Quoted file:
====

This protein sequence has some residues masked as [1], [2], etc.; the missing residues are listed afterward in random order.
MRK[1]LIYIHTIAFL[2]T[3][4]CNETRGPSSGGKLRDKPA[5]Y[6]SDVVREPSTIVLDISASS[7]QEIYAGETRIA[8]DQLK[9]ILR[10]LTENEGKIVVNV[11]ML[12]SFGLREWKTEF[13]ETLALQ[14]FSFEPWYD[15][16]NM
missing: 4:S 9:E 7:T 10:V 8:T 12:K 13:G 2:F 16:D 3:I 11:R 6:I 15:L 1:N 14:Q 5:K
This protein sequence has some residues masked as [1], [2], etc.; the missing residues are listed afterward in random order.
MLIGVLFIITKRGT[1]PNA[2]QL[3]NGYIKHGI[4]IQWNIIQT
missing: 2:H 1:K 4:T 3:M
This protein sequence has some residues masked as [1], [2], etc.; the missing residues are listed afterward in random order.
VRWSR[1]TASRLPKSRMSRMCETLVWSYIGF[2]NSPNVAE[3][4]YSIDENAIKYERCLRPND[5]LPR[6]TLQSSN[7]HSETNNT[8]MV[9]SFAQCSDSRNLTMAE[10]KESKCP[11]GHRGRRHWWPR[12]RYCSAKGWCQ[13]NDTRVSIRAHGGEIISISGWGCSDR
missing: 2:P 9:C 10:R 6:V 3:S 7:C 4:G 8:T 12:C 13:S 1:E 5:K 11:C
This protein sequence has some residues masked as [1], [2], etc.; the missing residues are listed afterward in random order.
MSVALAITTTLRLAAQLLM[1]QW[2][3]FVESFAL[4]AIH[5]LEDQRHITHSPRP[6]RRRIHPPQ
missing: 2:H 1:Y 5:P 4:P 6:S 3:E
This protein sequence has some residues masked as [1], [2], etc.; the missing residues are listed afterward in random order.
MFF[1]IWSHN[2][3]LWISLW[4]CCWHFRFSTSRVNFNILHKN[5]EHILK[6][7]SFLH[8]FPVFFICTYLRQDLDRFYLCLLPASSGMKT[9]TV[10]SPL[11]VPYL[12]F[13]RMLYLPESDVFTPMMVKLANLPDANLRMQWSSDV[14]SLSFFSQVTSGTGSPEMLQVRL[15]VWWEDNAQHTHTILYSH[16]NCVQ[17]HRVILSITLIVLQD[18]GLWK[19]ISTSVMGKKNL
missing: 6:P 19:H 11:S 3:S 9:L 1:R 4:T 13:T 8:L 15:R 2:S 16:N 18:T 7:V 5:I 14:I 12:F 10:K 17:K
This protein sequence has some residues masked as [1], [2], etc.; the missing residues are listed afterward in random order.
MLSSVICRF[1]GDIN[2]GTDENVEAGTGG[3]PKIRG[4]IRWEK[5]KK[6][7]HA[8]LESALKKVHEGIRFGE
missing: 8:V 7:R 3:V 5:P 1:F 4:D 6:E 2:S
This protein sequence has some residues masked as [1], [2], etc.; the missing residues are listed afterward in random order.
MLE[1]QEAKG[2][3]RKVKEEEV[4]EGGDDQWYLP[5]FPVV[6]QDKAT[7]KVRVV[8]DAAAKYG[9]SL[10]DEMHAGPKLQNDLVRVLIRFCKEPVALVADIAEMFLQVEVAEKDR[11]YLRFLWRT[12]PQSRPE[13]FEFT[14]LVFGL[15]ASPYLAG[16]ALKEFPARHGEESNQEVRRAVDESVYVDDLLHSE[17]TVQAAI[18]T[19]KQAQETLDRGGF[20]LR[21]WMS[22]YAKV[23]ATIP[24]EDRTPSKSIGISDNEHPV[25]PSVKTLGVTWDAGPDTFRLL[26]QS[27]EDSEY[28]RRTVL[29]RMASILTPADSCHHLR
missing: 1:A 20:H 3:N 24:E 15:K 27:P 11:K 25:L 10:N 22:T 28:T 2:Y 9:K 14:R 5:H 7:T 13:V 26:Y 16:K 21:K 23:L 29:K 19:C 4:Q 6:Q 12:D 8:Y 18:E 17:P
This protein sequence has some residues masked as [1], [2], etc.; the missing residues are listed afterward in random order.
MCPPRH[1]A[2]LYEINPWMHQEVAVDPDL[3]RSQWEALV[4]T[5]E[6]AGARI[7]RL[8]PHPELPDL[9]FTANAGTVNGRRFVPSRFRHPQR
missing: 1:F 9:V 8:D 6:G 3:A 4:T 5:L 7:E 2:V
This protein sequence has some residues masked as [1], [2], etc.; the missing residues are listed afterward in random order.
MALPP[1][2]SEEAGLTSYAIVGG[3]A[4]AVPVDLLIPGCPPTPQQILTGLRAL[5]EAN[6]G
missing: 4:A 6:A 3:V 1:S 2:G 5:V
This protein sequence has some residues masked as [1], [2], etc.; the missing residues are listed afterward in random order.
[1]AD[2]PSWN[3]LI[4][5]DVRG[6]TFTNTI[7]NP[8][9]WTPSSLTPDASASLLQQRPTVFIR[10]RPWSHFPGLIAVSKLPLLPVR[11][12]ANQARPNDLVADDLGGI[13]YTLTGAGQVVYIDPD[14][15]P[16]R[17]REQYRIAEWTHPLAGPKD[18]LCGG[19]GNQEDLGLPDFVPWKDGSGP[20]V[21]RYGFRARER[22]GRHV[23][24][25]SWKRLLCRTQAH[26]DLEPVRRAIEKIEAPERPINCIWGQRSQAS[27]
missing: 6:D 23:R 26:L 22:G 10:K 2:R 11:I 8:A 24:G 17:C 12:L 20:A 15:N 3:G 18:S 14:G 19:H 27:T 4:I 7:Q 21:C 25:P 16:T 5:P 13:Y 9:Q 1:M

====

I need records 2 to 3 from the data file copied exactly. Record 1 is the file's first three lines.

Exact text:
This protein sequence has some residues masked as [1], [2], etc.; the missing residues are listed afterward in random order.
MLIGVLFIITKRGT[1]PNA[2]QL[3]NGYIKHGI[4]IQWNIIQT
missing: 2:H 1:K 4:T 3:M
This protein sequence has some residues masked as [1], [2], etc.; the missing residues are listed afterward in random order.
VRWSR[1]TASRLPKSRMSRMCETLVWSYIGF[2]NSPNVAE[3][4]YSIDENAIKYERCLRPND[5]LPR[6]TLQSSN[7]HSETNNT[8]MV[9]SFAQCSDSRNLTMAE[10]KESKCP[11]GHRGRRHWWPR[12]RYCSAKGWCQ[13]NDTRVSIRAHGGEIISISGWGCSDR
missing: 2:P 9:C 10:R 6:V 3:S 7:C 4:G 8:T 12:C 13:S 1:E 5:K 11:C